IWATE, Mar. 11 – The large mural measures 8 meters in height and 43 meters in width and under the colorful trees and flowers, children are holding hands with each other－the picture on the wall was painted by Saeko Fujii, a 74-year-old persimmon farmer in Kamaishi city, Iwate Prefecture, and the locals. She turned part of her farmland into the park and painted the wall of the adjacent plant with the colorful picture for the children who lost their playgrounds because of the tsunami after the Great East Japan Earthquake,
The idea of painting the wall came from a word murmured by a girl. In 2012, Fujii created the park in 2012, and one day, she saw a girl playing in the park holding a notebook. In the notebook, Fujii saw a drawing of the girl trying to escape from the tsunami. The girl was full of fears when she quietly told Fujii that the wall looked like a tsunami when it was wet in the rain.
So, in 2013, Fujii launched “the project for creating the wall of hope.” A Thailand-based professional painter, Kyoko Abe, assisted her in drawing a rough sketch. Then gradually, people started to gather to support the project.
There were children who lost their parents and a man who lost his mother and was suffering from depression. They came to the park to join the project. “Doing something to help others will help me to recover from the loss,” the man said and painted the wall, sobbing. The children held hands with each other and stood with their backs against the wall to make life-size paintings of themselves. “Looking at the children laughing with paint on their faces, hands, and clothes was an uplifting experience. I was so happy,” said Fujii.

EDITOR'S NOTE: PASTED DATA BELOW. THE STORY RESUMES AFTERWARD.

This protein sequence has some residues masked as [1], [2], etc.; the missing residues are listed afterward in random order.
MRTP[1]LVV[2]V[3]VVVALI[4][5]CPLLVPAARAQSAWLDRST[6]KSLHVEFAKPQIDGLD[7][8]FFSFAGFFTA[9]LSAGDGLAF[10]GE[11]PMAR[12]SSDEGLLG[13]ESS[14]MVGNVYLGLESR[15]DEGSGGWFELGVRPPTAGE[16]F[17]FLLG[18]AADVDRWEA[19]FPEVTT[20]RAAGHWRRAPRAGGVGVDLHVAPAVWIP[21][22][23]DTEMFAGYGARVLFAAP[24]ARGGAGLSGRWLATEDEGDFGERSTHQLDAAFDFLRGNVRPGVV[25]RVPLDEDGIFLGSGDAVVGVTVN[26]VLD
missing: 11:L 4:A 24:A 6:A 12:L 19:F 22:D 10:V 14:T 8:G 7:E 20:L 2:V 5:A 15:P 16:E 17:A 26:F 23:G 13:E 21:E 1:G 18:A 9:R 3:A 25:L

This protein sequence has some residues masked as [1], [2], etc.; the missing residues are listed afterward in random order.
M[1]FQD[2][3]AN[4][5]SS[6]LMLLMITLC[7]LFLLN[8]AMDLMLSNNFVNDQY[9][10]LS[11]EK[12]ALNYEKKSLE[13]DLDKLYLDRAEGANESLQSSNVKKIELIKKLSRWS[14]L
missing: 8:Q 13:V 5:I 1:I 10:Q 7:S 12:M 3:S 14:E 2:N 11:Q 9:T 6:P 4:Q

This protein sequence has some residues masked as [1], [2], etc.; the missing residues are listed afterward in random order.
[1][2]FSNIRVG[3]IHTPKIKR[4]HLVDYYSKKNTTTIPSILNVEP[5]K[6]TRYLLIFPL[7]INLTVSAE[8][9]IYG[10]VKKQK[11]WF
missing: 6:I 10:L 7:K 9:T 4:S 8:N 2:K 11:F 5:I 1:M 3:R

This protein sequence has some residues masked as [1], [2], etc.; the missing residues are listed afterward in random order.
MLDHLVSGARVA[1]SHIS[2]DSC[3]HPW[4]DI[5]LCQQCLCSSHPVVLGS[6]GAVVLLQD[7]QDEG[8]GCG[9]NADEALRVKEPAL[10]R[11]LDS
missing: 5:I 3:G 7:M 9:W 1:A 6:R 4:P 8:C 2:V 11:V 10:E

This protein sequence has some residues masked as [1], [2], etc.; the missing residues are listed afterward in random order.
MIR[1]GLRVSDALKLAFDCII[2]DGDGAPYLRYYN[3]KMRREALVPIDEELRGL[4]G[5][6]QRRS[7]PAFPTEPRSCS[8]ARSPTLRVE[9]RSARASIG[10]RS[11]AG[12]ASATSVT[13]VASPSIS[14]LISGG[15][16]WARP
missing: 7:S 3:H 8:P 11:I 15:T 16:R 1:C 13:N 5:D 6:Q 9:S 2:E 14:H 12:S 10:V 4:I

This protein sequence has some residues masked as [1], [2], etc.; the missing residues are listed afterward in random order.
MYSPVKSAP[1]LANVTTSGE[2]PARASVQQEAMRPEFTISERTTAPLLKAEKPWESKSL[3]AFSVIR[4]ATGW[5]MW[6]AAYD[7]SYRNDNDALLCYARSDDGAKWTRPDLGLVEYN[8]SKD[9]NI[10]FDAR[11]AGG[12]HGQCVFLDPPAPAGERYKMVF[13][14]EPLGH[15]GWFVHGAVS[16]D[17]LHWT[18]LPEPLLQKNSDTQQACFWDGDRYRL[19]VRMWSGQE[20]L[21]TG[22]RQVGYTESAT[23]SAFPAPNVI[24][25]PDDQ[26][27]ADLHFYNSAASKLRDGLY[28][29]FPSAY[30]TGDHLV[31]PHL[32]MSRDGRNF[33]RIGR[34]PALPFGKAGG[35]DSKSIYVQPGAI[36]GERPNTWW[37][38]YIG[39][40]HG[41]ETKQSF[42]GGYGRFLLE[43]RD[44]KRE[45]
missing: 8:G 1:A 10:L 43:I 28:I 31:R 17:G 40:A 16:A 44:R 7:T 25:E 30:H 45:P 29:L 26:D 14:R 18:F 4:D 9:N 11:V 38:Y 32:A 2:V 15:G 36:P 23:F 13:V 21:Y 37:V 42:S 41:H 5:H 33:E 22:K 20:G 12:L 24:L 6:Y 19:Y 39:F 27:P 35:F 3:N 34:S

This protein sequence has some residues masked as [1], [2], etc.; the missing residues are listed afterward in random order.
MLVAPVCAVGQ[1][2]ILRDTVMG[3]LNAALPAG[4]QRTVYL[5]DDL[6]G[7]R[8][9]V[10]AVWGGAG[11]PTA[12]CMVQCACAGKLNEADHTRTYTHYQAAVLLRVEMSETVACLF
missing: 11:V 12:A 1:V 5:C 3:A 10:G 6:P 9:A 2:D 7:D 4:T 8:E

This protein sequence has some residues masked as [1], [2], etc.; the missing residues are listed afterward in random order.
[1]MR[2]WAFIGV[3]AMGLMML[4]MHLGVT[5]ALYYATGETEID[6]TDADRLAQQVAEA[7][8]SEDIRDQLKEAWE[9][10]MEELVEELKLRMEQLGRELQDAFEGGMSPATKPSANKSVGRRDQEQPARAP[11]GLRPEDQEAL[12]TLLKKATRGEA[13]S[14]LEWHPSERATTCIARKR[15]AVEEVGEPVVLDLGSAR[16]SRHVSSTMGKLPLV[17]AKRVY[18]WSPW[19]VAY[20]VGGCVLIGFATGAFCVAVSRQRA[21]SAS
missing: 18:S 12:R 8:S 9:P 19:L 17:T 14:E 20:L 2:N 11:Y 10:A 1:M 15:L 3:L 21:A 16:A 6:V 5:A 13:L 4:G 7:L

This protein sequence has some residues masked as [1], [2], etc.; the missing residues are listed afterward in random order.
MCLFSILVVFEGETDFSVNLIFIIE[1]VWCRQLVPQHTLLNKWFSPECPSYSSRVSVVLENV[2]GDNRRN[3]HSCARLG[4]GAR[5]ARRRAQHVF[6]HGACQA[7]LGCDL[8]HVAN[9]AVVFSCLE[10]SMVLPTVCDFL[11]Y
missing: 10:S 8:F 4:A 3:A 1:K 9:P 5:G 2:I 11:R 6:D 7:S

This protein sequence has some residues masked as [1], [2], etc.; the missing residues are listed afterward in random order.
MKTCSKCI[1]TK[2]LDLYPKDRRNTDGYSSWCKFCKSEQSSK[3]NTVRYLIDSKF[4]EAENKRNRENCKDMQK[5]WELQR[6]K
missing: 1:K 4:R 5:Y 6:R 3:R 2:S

It took a year to complete the project supported by more than 600 volunteers. The park currently has approximately 40,000 visitors a year.
“It’ll take a lot longer for us to be healed, but seeing children smiling will make us all happy,” Fujii said. The mural will continue to watch over the children playing and growing in the park.